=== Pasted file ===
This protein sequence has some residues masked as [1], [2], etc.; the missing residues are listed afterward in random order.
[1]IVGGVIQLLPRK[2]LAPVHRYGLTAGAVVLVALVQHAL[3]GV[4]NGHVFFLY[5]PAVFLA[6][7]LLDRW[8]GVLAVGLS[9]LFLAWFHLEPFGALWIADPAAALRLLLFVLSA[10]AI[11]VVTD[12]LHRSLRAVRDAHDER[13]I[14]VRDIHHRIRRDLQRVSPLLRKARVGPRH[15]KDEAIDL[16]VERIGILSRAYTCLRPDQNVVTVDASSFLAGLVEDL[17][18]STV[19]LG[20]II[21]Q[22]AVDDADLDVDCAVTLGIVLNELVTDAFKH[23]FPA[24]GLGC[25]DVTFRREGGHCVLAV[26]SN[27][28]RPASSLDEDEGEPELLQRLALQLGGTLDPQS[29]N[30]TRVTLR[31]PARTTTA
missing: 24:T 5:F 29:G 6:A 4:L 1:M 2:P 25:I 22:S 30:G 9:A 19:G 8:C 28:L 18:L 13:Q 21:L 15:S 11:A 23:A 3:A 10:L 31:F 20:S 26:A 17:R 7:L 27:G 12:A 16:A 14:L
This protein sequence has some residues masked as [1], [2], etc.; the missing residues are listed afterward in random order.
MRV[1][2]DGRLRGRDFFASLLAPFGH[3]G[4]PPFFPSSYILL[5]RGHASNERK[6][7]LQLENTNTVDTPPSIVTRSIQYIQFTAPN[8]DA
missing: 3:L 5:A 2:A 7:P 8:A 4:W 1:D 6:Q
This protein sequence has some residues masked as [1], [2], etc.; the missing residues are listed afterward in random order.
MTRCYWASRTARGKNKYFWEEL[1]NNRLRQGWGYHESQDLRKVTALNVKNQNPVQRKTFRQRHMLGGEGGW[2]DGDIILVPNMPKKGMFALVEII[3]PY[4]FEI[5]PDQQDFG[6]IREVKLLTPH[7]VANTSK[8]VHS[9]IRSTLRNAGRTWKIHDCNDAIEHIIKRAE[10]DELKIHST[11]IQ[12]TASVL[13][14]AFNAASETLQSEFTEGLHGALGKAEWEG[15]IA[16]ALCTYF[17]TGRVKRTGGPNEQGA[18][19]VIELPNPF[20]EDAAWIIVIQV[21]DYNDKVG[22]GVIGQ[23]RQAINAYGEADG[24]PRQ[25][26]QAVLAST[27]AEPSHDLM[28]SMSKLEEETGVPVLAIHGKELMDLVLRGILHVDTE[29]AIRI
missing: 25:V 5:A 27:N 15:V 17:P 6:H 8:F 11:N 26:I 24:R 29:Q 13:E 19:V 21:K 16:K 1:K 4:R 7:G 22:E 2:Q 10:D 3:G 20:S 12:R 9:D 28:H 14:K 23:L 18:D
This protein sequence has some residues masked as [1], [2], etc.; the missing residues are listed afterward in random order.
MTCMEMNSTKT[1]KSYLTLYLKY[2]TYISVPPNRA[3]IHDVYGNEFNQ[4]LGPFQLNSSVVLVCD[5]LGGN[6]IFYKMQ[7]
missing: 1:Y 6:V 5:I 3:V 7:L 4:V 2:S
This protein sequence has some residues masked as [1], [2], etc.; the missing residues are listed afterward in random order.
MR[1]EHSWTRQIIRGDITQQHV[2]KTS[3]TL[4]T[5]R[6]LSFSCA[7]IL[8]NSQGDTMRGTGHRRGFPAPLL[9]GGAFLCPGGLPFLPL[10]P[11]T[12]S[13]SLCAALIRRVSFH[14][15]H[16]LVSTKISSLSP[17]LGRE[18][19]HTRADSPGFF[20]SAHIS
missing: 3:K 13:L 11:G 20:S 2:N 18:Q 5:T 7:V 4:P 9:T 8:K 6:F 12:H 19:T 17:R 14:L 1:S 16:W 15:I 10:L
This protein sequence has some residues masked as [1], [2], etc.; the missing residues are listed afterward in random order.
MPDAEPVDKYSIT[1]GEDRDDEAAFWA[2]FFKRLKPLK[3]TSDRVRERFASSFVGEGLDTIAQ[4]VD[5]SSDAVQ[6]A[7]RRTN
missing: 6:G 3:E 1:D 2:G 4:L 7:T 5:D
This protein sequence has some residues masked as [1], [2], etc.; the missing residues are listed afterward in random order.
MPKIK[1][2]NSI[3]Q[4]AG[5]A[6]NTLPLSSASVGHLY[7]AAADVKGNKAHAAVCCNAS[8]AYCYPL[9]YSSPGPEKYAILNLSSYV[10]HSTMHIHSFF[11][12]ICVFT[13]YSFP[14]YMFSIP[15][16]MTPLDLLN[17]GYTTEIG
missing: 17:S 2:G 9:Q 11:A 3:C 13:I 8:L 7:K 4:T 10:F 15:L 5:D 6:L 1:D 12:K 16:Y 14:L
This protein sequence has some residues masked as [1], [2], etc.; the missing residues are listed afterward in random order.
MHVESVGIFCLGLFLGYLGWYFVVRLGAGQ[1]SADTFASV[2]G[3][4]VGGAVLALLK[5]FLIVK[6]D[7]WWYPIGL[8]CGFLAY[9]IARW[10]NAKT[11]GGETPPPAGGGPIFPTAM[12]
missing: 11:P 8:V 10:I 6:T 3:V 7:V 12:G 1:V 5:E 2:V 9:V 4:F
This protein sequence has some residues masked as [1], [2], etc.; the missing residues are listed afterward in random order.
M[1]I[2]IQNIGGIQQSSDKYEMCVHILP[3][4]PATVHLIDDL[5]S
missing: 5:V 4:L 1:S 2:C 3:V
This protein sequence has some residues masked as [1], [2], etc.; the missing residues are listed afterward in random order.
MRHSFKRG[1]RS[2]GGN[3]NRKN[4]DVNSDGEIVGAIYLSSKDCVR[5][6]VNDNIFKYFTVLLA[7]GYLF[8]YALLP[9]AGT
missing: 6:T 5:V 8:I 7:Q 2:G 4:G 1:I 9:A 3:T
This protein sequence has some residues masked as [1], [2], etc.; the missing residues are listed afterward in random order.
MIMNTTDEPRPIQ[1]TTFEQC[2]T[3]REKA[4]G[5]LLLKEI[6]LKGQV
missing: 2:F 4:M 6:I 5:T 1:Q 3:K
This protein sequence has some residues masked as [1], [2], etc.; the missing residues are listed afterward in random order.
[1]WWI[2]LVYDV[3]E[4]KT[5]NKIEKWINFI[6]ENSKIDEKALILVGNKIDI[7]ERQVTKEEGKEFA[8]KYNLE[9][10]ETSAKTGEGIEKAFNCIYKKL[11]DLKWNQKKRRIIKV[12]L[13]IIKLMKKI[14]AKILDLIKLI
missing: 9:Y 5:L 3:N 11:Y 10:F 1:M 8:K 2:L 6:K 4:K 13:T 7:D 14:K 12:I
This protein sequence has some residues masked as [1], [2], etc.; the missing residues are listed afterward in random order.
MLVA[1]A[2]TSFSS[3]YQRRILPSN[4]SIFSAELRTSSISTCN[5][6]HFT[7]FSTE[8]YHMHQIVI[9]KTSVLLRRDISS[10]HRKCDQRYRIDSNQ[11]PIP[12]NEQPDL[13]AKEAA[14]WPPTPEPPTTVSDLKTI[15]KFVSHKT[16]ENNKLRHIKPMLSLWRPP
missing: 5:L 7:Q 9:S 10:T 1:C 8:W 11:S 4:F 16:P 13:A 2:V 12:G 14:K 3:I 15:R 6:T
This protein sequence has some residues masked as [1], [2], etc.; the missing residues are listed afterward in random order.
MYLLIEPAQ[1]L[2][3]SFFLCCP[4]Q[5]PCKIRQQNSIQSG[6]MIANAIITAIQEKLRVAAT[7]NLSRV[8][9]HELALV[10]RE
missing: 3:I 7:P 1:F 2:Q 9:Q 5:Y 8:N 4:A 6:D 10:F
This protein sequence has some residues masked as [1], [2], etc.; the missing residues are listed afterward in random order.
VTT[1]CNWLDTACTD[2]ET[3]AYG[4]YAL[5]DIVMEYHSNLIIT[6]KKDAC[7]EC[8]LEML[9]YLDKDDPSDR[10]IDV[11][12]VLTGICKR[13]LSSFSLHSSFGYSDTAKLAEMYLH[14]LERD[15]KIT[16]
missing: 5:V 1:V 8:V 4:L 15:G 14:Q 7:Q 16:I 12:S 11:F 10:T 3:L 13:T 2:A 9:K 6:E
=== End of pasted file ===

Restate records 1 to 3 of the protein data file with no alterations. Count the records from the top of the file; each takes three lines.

This protein sequence has some residues masked as [1], [2], etc.; the missing residues are listed afterward in random order.
[1]IVGGVIQLLPRK[2]LAPVHRYGLTAGAVVLVALVQHAL[3]GV[4]NGHVFFLY[5]PAVFLA[6][7]LLDRW[8]GVLAVGLS[9]LFLAWFHLEPFGALWIADPAAALRLLLFVLSA[10]AI[11]VVTD[12]LHRSLRAVRDAHDER[13]I[14]VRDIHHRIRRDLQRVSPLLRKARVGPRH[15]KDEAIDL[16]VERIGILSRAYTCLRPDQNVVTVDASSFLAGLVEDL[17][18]STV[19]LG[20]II[21]Q[22]AVDDADLDVDCAVTLGIVLNELVTDAFKH[23]FPA[24]GLGC[25]DVTFRREGGHCVLAV[26]SN[27][28]RPASSLDEDEGEPELLQRLALQLGGTLDPQS[29]N[30]TRVTLR[31]PARTTTA
missing: 24:T 5:F 29:G 6:A 4:L 1:M 2:P 25:I 22:S 30:G 9:A 19:G 8:C 28:L 18:L 13:Q 21:L 15:S 11:A 23:A 3:A 10:L 31:F 20:S 26:A 17:R 7:L 27:G 12:A 16:A 14:L
This protein sequence has some residues masked as [1], [2], etc.; the missing residues are listed afterward in random order.
MRV[1][2]DGRLRGRDFFASLLAPFGH[3]G[4]PPFFPSSYILL[5]RGHASNERK[6][7]LQLENTNTVDTPPSIVTRSIQYIQFTAPN[8]DA
missing: 3:L 5:A 2:A 7:P 8:A 4:W 1:D 6:Q
This protein sequence has some residues masked as [1], [2], etc.; the missing residues are listed afterward in random order.
MTRCYWASRTARGKNKYFWEEL[1]NNRLRQGWGYHESQDLRKVTALNVKNQNPVQRKTFRQRHMLGGEGGW[2]DGDIILVPNMPKKGMFALVEII[3]PY[4]FEI[5]PDQQDFG[6]IREVKLLTPH[7]VANTSK[8]VHS[9]IRSTLRNAGRTWKIHDCNDAIEHIIKRAE[10]DELKIHST[11]IQ[12]TASVL[13][14]AFNAASETLQSEFTEGLHGALGKAEWEG[15]IA[16]ALCTYF[17]TGRVKRTGGPNEQGA[18][19]VIELPNPF[20]EDAAWIIVIQV[21]DYNDKVG[22]GVIGQ[23]RQAINAYGEADG[24]PRQ[25][26]QAVLAST[27]AEPSHDLM[28]SMSKLEEETGVPVLAIHGKELMDLVLRGILHVDTE[29]AIRI
missing: 25:V 5:A 27:N 15:V 17:P 6:H 8:F 11:N 26:I 24:R 29:Q 13:E 19:V 21:K 16:K 1:K 4:R 7:G 22:E 2:Q 10:D 3:G 20:S 12:R 9:D 28:H 14:K 23:L 18:D